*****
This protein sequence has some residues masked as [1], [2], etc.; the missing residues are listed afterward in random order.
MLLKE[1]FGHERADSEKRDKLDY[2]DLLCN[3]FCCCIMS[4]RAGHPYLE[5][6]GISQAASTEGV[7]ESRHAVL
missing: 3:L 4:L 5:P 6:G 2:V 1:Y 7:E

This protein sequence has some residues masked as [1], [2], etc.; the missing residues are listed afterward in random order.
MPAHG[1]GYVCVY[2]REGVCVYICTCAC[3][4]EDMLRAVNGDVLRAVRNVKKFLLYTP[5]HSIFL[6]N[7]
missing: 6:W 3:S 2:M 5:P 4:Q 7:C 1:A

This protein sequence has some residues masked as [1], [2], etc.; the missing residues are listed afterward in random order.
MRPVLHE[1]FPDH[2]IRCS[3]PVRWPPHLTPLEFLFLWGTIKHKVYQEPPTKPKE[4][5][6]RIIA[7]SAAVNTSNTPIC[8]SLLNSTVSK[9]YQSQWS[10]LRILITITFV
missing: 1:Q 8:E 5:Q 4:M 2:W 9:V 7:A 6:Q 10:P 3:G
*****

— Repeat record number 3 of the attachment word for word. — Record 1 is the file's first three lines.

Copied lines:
This protein sequence has some residues masked as [1], [2], etc.; the missing residues are listed afterward in random order.
MRPVLHE[1]FPDH[2]IRCS[3]PVRWPPHLTPLEFLFLWGTIKHKVYQEPPTKPKE[4][5][6]RIIA[7]SAAVNTSNTPIC[8]SLLNSTVSK[9]YQSQWS[10]LRILITITFV
missing: 1:Q 8:E 5:Q 4:M 2:W 9:V 7:A 6:Q 10:P 3:G